Use this URL to cite or link to this record in EThOS: https://ethos.bl.uk/OrderDetails.do?uin=uk.bl.ethos.726815
Title: The effects of employment on the mental health and executive functions of adults with autism spectrum disorder (ASD)
Author: Harkry, Lisa
ISNI:       0000 0004 6422 2470
Awarding Body: Goldsmiths, University of London
Current Institution: Goldsmiths College (University of London)
Date of Award: 2017
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Abstract:
Recent government initiatives have addressed employment opportunities for adults with autism spectrum disorder (ASD). Employment for adults with ASD is now of legislative, clinical and financial concern. Supported employment has been shown to improve the economy and increase social networks and well-being for adults with ASD. This is pertinent considering adults with ASD report poor mental health and demonstrate an uneven profile of executive functioning skills. In the present thesis, three studies address the effects of employment on mental health and executive functions in adults with ASD. Study One shows adults with ASD report higher levels of anxiety, lower levels of well-being and lower levels of satisfaction with life compared to adults without ASD. Also, unlike adults without ASD, levels of anxiety remain high for adults with ASD whether employed or unemployed. Study Two shows no significant differences in group performance on executive function tasks post-employment compared to pre-employment and no adult with ASD demonstrates consistent meaningful improvement on executive function tasks post-employment compared to pre-employment. Also, adults with ASD report similar depression, anxiety, satisfaction with life and well-being scores pre- and post-employment. This demonstrates the heterogeneity within autism and suggests a certain profile of an adult with ASD may exist in autism and employment services e.g. fewer self-reported mental health problems than other adults with ASD. Study Three shows social support predicts an increase in job satisfaction and a decrease in anxiety for employed adults with ASD. The findings are discussed in relation to: co-occurring intellectual disability and clinical disorders; the use of measures and types of reports; task complexity and the range of executive function tasks; the focus on group rather than individual differences; the role of anxiety; neurodiversity; and the legislative, clinical and financial impact of employment as a means of social inclusion for adults with ASD.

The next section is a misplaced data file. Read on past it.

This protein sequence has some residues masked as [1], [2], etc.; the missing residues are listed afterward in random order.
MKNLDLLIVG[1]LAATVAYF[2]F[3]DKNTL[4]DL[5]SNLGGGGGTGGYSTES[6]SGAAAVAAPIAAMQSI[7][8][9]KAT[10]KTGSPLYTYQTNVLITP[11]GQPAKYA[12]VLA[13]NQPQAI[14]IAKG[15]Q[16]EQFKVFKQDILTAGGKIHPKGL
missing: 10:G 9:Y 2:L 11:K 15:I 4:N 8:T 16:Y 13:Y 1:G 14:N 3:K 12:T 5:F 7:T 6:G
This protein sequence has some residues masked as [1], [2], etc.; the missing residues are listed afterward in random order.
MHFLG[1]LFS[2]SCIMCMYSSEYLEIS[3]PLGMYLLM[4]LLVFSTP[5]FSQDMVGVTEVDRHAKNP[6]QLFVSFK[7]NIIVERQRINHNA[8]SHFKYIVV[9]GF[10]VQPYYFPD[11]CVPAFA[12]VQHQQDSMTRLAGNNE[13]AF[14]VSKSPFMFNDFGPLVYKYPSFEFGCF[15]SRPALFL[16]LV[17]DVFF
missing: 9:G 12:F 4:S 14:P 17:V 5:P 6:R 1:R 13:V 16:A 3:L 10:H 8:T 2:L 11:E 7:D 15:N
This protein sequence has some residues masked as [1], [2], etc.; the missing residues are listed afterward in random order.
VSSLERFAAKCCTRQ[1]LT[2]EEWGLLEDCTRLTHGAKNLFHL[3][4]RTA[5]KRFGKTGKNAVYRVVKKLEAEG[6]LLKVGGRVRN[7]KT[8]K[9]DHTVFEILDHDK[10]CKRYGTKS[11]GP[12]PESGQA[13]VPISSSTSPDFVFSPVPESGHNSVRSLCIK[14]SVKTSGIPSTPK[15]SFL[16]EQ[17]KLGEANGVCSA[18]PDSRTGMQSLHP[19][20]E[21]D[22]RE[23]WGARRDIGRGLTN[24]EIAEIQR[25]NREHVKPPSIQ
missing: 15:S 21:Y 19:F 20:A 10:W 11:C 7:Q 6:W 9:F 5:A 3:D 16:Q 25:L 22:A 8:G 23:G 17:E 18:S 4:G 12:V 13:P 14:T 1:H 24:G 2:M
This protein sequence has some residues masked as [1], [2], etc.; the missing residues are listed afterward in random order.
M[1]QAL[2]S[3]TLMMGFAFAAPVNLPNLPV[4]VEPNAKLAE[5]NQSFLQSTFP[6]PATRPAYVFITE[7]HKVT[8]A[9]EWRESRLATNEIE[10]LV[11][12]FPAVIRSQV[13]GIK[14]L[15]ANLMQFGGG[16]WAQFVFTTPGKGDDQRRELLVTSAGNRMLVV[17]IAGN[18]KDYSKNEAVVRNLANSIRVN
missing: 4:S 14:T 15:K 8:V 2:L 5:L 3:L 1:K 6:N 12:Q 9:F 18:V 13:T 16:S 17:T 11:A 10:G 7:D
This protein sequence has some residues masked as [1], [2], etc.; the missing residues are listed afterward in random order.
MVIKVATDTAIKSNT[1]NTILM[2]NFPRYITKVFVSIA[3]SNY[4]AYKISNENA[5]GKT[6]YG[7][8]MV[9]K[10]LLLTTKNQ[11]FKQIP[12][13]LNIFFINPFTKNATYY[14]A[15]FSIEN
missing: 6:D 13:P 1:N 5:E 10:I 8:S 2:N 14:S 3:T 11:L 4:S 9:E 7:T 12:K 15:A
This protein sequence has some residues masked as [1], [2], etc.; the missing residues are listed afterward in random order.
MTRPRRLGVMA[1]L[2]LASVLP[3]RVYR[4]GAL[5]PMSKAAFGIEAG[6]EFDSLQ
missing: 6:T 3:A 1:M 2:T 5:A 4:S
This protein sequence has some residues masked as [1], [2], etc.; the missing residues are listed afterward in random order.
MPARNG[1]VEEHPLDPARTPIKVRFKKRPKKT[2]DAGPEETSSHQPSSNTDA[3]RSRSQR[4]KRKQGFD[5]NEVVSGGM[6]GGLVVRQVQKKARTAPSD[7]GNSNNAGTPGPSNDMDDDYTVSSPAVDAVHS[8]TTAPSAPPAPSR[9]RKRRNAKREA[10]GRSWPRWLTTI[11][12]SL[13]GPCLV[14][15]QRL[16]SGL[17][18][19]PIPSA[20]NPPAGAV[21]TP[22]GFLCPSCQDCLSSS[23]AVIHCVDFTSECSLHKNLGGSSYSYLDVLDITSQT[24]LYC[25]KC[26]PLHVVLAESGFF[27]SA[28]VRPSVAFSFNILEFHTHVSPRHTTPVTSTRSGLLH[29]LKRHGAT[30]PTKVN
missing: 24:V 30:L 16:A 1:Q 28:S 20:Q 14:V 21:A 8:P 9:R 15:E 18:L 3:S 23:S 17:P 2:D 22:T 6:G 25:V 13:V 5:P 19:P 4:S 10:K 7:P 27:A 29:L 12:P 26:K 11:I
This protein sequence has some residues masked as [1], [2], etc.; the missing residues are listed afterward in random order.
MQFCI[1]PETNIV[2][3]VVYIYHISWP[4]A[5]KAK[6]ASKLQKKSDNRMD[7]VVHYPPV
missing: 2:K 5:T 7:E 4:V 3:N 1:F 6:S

Supervisor: Not available Sponsor: Not available
Qualification Name: Thesis (Ph.D.) Qualification Level: Doctoral
EThOS ID: uk.bl.ethos.726815  DOI:
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